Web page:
The court will notify you in writing if it was unable to serve the opposing party in person. If you receive a written notice from the court stating that Personal Service has failed, you must try Service by Publication or Posting.

If you do not get a notice from the court after about three weeks, call the clerk of court and ask if service was completed.

What is service by publication?
The court publishes a notice regarding your case in a local newspaper. This notice will be published for six weeks. After this six-week period expires, the court will wait 28 days before a hearing will be set.

From start to finish, service by publication takes about three months. Even if the opposing party never sees the publication, this is adequate service under Ohio law.

How do I request service by publication?
Ask the court if they have a fill-in-the-blank “Affidavit for Service by Publication.” If they do not, you must create your own. Title the document “Affidavit for Service by Publication” and give the following information:

  1. state that you do not know the residence of the opposing party;

  2. explain the steps you have taken trying to locate a proper address and that these steps have failed; and

  3. state that you cannot locate the opposing party’s residence with reasonable diligence.

(When a case involves land (real estate), service must be done by publication and you must describe the land involved.)

The Affidavit must be signed by you, notarized by a notary public, and filed with the Clerk of courts. You will have to pay a rather large fee (over $100) to file the affidavit.

What is service by posting?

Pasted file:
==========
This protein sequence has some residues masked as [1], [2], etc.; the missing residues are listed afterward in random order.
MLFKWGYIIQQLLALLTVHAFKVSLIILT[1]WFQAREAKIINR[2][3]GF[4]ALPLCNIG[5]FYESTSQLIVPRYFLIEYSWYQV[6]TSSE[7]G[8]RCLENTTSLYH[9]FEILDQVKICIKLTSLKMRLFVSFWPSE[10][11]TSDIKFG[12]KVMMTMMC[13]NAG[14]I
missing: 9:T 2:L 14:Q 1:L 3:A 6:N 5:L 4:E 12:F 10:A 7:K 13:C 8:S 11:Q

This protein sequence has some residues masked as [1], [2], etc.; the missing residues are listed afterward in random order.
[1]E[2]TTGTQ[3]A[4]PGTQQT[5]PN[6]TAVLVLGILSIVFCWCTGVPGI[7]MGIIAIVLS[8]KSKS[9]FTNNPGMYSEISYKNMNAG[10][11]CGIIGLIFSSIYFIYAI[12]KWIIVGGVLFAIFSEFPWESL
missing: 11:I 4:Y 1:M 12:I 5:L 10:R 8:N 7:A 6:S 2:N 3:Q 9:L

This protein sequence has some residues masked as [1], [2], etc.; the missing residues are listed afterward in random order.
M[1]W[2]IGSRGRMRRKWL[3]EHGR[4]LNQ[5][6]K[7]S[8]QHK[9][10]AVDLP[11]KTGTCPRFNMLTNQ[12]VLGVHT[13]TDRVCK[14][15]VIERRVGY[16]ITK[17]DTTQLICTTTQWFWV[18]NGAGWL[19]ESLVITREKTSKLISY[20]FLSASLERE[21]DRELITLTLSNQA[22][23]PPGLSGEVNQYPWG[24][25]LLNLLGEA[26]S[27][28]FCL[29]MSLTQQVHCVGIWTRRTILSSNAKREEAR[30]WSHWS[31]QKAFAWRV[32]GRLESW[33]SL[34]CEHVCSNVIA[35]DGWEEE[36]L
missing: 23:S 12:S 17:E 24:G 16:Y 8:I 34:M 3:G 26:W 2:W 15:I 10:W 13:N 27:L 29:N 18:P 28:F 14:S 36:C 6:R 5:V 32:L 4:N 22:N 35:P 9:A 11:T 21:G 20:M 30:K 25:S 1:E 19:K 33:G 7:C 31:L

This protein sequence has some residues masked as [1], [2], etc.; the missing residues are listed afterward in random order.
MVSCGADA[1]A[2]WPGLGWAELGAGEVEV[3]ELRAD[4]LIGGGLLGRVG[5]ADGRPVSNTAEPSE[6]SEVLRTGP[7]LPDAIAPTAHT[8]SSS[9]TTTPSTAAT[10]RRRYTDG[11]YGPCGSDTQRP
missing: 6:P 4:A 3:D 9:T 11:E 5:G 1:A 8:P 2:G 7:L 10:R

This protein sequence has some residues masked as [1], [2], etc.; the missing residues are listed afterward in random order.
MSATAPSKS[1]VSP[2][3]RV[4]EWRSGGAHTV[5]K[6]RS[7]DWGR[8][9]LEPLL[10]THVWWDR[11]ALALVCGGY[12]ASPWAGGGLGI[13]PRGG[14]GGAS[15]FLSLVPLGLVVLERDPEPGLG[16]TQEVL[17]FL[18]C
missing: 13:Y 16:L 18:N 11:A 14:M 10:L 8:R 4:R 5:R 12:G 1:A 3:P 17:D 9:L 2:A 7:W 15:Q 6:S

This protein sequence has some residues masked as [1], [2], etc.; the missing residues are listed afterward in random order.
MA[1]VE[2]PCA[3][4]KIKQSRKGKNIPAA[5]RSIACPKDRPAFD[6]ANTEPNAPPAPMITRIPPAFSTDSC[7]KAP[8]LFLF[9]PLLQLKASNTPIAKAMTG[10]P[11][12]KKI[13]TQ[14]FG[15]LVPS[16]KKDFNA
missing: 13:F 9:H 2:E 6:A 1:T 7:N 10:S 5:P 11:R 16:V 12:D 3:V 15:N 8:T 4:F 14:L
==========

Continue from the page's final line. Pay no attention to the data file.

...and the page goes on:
The court posts a notice regarding your case in two different locations in your community. This notice will be posted for six weeks. After this six-week period expires, the court will wait 28 days before setting a hearing date. Even if the opposing party never sees the posting, this is adequate service under Ohio law.

Who can request service by posting?
You can only request Service by Posting if:

  1. you are filing for a divorce, annulment or legal separation AND

  2. you filed a poverty affidavit (also known as an affidavit of indigency) with your request which allowed you to file without paying a filing fee.

If you did not file a poverty affidavit or the court made you pay a filing fee, you must do Service by Publication.

How do I request service by posting?
Ask the court if they have a fill-in-the-blank “Affidavit for Service by Posting.” If they do not, you must create your own. Title the document “Affidavit for Service by Posting” and state the same things you stated in the Affidavit for Service by Publication. You must ALSO write the last known address you have for the opposing party.

The Affidavit must be signed by you, notarized by a notary public, and filed with the Clerk of courts. You should not be required to pay any fees.

REMEMBER: The court will only allow you to do service by publication or posting if you have made efforts to locate the opposing party’s new address. You must explain in the affidavit for service by publication or posting exactly what you have done to try to locate the opposing party’s address.

For more information about representing yourself in court, see the Ohio State Bar Foundation Keys to the Courtroom brochure.


See also the Forms & Education tab in this section for more information.

The information in this site is not intended as legal advice.